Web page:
Matthew 25:34-36 says: ‘Come, you that are blessed by my Father, inherit the kingdom prepared for you from the foundation of the world; for I was hungry and you gave me food, I was thirsty and you gave me something to drink, I was a stranger and you welcomed me, I was naked and you gave me clothing, I was sick and you took care of me, I was in prison and you visited me’ (NRSV)
A key aspect of these verses is that the situation is transformed. For example, the one who is hungry is fed. In other words, the homeless person gets a home – not homeless any more! What if we go a step further and recognise that one of the roots of each of these situations is the incapacity to act? Perhaps it’s also appropriate to say, ‘I had no power, but you trained me how to take it back’, so that there’s a fighting chance in that struggle ‘against the rulers, against the authorities, against the powers of this dark world and against the spiritual forces of evil in the heavenly realms’ (Ephesians 6:12 NIV).
My dream for Ilford Salvation Army is that it will not just be a community where lives are saved (though it is), where a community comes together to meet a common need (though it is) and where those sleeping rough come to realise that they are valued and loved by our community (though, again, it is) – but that it will be a place where people find the capacity to act – that power might be built.
This article first appeared in the Salvationist magazine and is published with permission.
By Nick Coke
I hear the same question all the time. Essentially it’s this: I know we should fight for social justice, but how do we actually do it?
In terms of theological, devotional and motivational material urging us forward in the fight we have never had it so good. The biblical mandate for action is being preached with new fervour in the light of austerity, political upheaval and the refugee crisis. Resources are plentiful – campaign material regularly finds its way into our letterbox, email inbox and social media feeds. Dutifully we follow the instructions to pray, fundraise, get informed and click on the link to another petition website. Online activity in the cause of social change has led to the coining of a new word – ‘clicktivism’. Apparently we’re clicking like we’ve never clicked before. Yet beneath it all comes that nagging question – is any of this really making a difference? It all feels so detached. There’s surely more to justice-seeking than this.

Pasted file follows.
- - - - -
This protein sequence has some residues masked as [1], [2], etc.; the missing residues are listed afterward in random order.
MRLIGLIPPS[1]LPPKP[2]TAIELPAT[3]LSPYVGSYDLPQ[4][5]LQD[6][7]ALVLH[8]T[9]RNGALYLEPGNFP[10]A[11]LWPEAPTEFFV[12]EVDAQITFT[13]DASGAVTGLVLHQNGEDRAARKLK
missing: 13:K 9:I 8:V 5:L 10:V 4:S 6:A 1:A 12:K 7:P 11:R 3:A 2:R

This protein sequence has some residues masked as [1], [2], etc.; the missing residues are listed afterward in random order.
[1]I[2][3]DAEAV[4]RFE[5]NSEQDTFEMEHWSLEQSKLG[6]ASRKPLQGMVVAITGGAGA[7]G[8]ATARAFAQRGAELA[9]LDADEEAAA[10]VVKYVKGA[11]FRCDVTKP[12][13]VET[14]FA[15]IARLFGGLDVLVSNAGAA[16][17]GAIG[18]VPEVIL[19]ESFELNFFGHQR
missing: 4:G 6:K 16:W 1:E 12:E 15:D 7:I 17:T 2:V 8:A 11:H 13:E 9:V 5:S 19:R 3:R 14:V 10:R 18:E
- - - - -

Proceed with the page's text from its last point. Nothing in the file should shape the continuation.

Ten years ago those nagging doubts started my journey towards a more active justice-seeking faith. What follows are four lessons I have learnt along the way. I share them with the hope they might provoke and encourage you a little.
LIVING A JUST LIFE
The beginning of justice-seeking is neither an action nor a programme. As an officer once reminded me: ‘We don’t do social justice – we live justly.’ In Salvation Army theology it springs from our holiness teaching, where the inner life of a believer, orientated around a relationship with God, spills over into public life. Faith may be personal but it’s never private. The inner working of our hearts is manifested in hundreds of actions and decisions we make every day. Living a just life begins with how we treat others, who we include, how we use our wealth and time. This applies to those closest to us, neighbours and work colleagues, our corps family and, by extension, the whole of humanity. The rather wonderful truth I’ve discovered is that the more I’ve chased personal holiness the more compelled I’ve been to seek a just world and the more justice-seeking I’ve engaged with the more convicted I’ve been about personal transformation.
MOVING TO THE EDGES
While justice begins with God, it clearly involves people. In the Exodus story the groans of the Israelite slaves rise up before God and initiate a social justice movement (Exodus 2:23–25). In today’s world we constantly hear the groans for ourselves – the low-paid worker at the food bank, the refugee, the homeless and the discriminated against. Most of us long to end such suffering. The uncomfortable truth, however, is that real justice-seeking compels us to move to the edges and experience first-hand the sufferings of others before we can act. There really is no other way. Of course when we get there we discover God is well ahead of us.
In justice-seeking circles I hear the phrase ‘being a voice for the voiceless’ over and over again. But true justice- seeking demands something more costly and sacrificial than speaking on someone’s behalf from a safe distance. Far better to stand with someone as they find a voice of their own. To sit with the homeless person who just got
evicted unfairly, to listen to the asylum seeker who was mistreated at the immigration centre, to turn up at the mosque that has just been daubed with anti-Muslim graffiti. When we personally connect with the issue then we really start to get stuck in.
FIGHTING THE GOOD FIGHT
Once personally involved in the sufferings of others, it is tempting to offer charity and stop there. We meet the need, bandage the wound and move on. Most likely people will call us saints.